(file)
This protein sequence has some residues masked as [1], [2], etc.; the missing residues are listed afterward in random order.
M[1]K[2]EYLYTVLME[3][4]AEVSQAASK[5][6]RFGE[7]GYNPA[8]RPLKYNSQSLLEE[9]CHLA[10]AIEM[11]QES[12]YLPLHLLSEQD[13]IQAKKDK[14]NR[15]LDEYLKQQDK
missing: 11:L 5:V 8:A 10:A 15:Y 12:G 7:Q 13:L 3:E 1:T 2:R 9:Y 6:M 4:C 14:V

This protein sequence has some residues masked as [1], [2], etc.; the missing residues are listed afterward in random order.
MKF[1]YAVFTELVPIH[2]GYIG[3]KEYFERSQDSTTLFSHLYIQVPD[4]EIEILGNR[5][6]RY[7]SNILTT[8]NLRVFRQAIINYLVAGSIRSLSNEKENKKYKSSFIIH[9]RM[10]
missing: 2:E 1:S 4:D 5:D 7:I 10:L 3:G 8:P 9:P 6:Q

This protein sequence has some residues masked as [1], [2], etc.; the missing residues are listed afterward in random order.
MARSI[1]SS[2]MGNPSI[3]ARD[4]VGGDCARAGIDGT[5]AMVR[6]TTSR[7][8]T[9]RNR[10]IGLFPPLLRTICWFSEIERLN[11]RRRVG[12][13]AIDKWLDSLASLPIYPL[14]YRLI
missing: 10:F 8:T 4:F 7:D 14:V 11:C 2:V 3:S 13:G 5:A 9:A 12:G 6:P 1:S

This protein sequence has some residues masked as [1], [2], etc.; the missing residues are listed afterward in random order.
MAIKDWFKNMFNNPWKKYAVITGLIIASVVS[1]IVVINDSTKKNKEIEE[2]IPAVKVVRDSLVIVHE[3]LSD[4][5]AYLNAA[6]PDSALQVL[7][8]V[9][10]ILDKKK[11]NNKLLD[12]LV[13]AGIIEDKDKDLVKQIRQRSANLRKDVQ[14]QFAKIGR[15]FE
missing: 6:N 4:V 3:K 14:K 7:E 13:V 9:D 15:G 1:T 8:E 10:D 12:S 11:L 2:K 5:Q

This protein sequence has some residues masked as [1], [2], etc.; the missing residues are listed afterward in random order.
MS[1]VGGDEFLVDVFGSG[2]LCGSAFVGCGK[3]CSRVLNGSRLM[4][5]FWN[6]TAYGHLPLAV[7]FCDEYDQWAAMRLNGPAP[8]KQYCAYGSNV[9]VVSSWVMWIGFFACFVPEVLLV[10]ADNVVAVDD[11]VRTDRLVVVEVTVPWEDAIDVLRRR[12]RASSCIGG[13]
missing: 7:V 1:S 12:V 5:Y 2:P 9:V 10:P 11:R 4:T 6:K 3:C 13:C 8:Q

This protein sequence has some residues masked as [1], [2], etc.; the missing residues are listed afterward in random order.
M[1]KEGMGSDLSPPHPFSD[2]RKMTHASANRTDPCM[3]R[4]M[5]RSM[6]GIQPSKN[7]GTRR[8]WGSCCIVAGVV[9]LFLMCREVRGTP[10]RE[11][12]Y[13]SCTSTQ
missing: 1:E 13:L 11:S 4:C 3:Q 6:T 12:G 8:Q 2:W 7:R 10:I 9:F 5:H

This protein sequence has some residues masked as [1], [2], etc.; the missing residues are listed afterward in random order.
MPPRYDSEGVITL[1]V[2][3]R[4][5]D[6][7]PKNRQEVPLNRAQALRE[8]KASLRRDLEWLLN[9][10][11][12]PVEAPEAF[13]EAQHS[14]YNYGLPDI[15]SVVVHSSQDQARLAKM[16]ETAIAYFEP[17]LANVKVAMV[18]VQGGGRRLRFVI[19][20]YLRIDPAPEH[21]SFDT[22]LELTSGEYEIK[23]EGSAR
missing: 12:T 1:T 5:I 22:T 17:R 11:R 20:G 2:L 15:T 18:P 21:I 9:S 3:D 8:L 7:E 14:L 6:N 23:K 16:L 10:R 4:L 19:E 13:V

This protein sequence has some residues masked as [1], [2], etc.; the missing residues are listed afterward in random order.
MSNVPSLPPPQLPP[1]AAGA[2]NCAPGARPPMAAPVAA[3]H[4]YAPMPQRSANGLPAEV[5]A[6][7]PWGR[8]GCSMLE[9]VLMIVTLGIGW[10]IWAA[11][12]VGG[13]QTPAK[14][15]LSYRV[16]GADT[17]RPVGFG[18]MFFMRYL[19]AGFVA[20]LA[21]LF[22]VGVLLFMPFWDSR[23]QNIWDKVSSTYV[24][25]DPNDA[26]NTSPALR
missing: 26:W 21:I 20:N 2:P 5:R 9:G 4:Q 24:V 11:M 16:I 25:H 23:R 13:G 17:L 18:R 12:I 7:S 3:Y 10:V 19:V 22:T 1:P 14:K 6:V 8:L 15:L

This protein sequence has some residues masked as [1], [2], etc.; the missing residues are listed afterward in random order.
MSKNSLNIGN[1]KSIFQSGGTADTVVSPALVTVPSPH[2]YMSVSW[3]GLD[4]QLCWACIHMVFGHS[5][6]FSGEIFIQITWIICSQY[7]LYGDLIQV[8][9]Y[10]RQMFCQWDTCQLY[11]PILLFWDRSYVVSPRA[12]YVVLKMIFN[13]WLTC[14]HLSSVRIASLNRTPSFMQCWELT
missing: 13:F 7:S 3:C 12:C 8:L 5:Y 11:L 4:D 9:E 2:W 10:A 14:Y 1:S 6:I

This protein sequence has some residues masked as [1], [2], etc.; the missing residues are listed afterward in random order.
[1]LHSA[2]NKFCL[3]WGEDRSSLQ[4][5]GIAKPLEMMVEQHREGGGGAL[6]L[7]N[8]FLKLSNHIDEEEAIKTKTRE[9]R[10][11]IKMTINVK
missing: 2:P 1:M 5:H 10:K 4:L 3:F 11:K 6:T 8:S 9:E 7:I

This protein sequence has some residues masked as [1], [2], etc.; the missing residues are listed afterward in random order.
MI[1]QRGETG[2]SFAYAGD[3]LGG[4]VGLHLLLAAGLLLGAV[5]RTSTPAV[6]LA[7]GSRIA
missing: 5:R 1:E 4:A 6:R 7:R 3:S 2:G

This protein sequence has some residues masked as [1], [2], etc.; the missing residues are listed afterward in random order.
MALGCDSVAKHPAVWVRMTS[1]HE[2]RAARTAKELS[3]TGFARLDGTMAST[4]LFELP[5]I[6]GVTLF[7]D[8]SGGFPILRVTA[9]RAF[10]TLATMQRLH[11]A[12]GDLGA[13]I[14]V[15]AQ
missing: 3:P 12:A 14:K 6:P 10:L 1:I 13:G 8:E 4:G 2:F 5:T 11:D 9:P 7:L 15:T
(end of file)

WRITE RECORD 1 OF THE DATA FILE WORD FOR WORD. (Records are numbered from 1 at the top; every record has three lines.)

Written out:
This protein sequence has some residues masked as [1], [2], etc.; the missing residues are listed afterward in random order.
M[1]K[2]EYLYTVLME[3][4]AEVSQAASK[5][6]RFGE[7]GYNPA[8]RPLKYNSQSLLEE[9]CHLA[10]AIEM[11]QES[12]YLPLHLLSEQD[13]IQAKKDK[14]NR[15]LDEYLKQQDK
missing: 11:L 5:V 8:A 10:A 15:Y 12:G 7:Q 13:L 3:E 1:T 2:R 9:Y 6:M 4:C 14:V